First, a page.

Monday, November 11, 2013

Solemn Pride in Heroism

When dedicating "Armistice Day" in 1919, President Woodrow Wilson announced:

"To us in America, the reflections of Armistice Day will be filled with solemn pride in the heroism of those who died in the country's service and with gratitude for the victory, both because of the thing from which it has freed us and because of the opportunity it has given America to show her sympathy with peace and justice in the councils of the nations."

Armistice Day was amended to Veterans Day (no apostrophe) in 1954.

Noting that Wilson seemed focused on those who died, it seems fitting to focus on those veterans who served and lost in other ways:
Many forget that the first social programs that existed in this Country were directed towards veterans of the Revolutionary and Civil wars.

I hesitated in posting these facts.  The narrative is such that honor and thanks have replaced true appreciation.  If you have not already, I strongly recommend Billy Lynn's Long Halftime Walk as a 320 page explication of the relationship between those who have served and those who have not.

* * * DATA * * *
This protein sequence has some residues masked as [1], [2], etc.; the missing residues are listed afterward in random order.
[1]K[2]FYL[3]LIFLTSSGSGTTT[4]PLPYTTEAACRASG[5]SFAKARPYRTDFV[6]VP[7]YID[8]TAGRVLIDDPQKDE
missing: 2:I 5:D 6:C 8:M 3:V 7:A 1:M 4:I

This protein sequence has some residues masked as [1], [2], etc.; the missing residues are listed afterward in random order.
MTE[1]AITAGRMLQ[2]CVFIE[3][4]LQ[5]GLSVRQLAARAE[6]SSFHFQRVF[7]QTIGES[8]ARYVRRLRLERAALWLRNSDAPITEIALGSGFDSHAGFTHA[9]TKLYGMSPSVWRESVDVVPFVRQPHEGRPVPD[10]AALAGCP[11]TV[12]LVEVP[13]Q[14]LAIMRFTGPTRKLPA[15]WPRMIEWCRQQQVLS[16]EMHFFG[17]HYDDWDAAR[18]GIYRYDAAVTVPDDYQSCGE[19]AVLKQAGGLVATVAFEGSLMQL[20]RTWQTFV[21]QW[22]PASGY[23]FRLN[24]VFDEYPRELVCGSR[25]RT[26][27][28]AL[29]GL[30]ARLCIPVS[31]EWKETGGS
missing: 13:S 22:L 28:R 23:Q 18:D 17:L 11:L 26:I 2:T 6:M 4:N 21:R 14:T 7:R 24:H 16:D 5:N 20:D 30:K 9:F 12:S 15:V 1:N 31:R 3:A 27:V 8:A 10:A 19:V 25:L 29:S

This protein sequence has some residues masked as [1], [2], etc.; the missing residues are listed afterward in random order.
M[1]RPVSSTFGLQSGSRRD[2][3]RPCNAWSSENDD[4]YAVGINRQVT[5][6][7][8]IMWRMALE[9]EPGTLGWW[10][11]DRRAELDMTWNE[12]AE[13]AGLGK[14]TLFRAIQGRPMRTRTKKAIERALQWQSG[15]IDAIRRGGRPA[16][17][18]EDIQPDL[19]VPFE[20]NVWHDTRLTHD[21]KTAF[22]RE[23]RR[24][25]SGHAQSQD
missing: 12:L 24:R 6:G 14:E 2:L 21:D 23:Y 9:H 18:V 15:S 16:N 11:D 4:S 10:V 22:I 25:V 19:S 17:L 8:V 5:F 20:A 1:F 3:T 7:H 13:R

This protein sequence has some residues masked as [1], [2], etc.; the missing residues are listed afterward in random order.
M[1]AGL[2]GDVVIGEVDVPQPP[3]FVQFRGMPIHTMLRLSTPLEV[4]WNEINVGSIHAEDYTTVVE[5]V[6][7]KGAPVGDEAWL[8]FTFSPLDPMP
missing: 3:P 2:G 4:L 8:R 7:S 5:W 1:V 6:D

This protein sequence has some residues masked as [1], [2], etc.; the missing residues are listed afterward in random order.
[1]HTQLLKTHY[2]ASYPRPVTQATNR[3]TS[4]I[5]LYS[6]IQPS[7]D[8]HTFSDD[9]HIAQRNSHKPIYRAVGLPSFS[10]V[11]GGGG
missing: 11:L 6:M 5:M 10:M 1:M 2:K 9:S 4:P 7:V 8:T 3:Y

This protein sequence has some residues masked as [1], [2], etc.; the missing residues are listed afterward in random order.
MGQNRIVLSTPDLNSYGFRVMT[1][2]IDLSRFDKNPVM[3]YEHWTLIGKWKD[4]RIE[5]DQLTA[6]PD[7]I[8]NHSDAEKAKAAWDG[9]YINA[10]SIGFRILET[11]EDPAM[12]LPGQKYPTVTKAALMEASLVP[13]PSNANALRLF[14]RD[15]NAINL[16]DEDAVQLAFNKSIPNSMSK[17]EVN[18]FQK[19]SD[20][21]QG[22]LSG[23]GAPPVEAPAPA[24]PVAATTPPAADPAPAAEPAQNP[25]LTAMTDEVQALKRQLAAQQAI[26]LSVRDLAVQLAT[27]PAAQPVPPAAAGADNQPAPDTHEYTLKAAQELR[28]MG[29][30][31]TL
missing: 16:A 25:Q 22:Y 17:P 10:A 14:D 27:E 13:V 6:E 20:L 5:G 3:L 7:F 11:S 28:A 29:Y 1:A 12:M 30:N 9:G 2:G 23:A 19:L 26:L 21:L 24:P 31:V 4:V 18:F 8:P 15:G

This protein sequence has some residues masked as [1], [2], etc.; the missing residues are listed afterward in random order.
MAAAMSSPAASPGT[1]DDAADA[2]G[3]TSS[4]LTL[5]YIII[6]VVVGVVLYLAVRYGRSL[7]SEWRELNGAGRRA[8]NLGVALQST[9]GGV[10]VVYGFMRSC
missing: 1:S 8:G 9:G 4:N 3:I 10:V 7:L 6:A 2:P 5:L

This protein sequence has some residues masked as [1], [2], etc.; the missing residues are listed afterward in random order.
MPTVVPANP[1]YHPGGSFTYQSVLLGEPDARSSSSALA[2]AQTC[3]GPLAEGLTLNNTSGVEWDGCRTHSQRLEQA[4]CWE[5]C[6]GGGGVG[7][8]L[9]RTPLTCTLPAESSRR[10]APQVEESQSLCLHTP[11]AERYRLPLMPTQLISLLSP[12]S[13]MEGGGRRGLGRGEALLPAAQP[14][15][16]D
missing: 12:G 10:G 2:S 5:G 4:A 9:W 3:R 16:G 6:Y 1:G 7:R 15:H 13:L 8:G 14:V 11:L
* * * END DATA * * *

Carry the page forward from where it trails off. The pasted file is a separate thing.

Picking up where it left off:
Ever since TJ brought the organization to my attention about a year and a half ago, I donate to Team Red White and Blue on Memorial and Veterans Day:

Team RWB is transforming the way that America supports its veterans as they transition from service member to civilian. We are creating communities of veterans, their families, and American citizens that enjoy authentic interaction through physical and social activities.

It does not provide a homeless veteran a warm bed or speed up an inexcusably long wait on their disability claim, but it shows appreciation in ways more than "thanks".  More importantly, it provides a platform for that veteran to address whatever challenges they may be facing on their own terms, with other veterans, in a constructive way.

While all of the statistics that I cited above may resonate, the one I find most inexcusable is the suicide rate.  Our heroes are killing themselves.